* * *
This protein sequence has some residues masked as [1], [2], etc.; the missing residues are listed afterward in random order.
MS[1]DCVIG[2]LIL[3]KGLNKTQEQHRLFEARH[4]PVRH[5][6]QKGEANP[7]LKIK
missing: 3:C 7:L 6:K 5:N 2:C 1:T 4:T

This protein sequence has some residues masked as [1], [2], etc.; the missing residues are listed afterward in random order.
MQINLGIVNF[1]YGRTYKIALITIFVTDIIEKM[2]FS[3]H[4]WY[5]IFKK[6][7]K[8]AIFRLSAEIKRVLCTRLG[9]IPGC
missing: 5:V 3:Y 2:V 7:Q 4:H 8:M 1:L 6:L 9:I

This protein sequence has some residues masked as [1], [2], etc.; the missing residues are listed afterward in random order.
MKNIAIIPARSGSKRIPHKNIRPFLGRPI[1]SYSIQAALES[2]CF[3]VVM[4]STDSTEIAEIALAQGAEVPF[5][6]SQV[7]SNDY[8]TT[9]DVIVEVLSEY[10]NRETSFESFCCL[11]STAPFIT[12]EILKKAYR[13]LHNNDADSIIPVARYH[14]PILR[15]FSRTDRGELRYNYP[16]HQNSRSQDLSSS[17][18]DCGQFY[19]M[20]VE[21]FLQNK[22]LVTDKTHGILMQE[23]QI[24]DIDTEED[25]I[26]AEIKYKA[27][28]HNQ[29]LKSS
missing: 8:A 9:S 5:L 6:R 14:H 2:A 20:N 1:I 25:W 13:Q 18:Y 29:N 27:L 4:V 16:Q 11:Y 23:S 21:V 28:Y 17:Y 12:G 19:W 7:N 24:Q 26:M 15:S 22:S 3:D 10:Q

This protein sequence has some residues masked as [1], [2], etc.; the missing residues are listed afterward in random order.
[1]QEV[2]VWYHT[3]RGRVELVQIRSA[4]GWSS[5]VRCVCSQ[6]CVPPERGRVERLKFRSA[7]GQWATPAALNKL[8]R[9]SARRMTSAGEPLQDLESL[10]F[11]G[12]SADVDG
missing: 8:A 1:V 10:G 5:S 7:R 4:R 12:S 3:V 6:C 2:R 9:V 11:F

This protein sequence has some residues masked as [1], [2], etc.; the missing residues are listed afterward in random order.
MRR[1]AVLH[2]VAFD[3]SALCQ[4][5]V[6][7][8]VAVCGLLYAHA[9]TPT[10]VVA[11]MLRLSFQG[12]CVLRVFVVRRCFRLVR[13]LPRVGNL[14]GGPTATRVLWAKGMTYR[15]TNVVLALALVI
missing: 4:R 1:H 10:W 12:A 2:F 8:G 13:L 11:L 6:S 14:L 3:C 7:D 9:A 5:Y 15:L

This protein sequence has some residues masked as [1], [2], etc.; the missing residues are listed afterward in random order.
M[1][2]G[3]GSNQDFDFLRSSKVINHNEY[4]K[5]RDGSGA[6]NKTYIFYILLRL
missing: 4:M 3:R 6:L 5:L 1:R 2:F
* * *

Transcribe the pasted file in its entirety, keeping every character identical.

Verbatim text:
This protein sequence has some residues masked as [1], [2], etc.; the missing residues are listed afterward in random order.
MS[1]DCVIG[2]LIL[3]KGLNKTQEQHRLFEARH[4]PVRH[5][6]QKGEANP[7]LKIK
missing: 3:C 7:L 6:K 5:N 2:C 1:T 4:T

This protein sequence has some residues masked as [1], [2], etc.; the missing residues are listed afterward in random order.
MQINLGIVNF[1]YGRTYKIALITIFVTDIIEKM[2]FS[3]H[4]WY[5]IFKK[6][7]K[8]AIFRLSAEIKRVLCTRLG[9]IPGC
missing: 5:V 3:Y 2:V 7:Q 4:H 8:M 1:L 6:L 9:I

This protein sequence has some residues masked as [1], [2], etc.; the missing residues are listed afterward in random order.
MKNIAIIPARSGSKRIPHKNIRPFLGRPI[1]SYSIQAALES[2]CF[3]VVM[4]STDSTEIAEIALAQGAEVPF[5][6]SQV[7]SNDY[8]TT[9]DVIVEVLSEY[10]NRETSFESFCCL[11]STAPFIT[12]EILKKAYR[13]LHNNDADSIIPVARYH[14]PILR[15]FSRTDRGELRYNYP[16]HQNSRSQDLSSS[17][18]DCGQFY[19]M[20]VE[21]FLQNK[22]LVTDKTHGILMQE[23]QI[24]DIDTEED[25]I[26]AEIKYKA[27][28]HNQ[29]LKSS
missing: 8:A 9:S 5:L 6:R 14:H 2:A 20:N 1:I 25:W 13:Q 18:Y 29:N 27:L 4:V 16:Q 11:Y 23:S 21:V 28:Y 17:Y 12:G 19:W 7:N 24:Q 26:M 15:S 22:S 3:D 10:Q

This protein sequence has some residues masked as [1], [2], etc.; the missing residues are listed afterward in random order.
[1]QEV[2]VWYHT[3]RGRVELVQIRSA[4]GWSS[5]VRCVCSQ[6]CVPPERGRVERLKFRSA[7]GQWATPAALNKL[8]R[9]SARRMTSAGEPLQDLESL[10]F[11]G[12]SADVDG
missing: 8:A 1:V 10:G 5:S 7:R 4:R 12:S 3:V 6:C 2:R 9:V 11:F

This protein sequence has some residues masked as [1], [2], etc.; the missing residues are listed afterward in random order.
MRR[1]AVLH[2]VAFD[3]SALCQ[4][5]V[6][7][8]VAVCGLLYAHA[9]TPT[10]VVA[11]MLRLSFQG[12]CVLRVFVVRRCFRLVR[13]LPRVGNL[14]GGPTATRVLWAKGMTYR[15]TNVVLALALVI
missing: 4:R 1:H 10:W 12:A 2:F 8:G 13:L 11:L 6:S 14:L 3:C 7:D 9:A 5:Y 15:L

This protein sequence has some residues masked as [1], [2], etc.; the missing residues are listed afterward in random order.
M[1][2]G[3]GSNQDFDFLRSSKVINHNEY[4]K[5]RDGSGA[6]NKTYIFYILLRL
missing: 4:M 3:R 6:L 5:L 1:R 2:F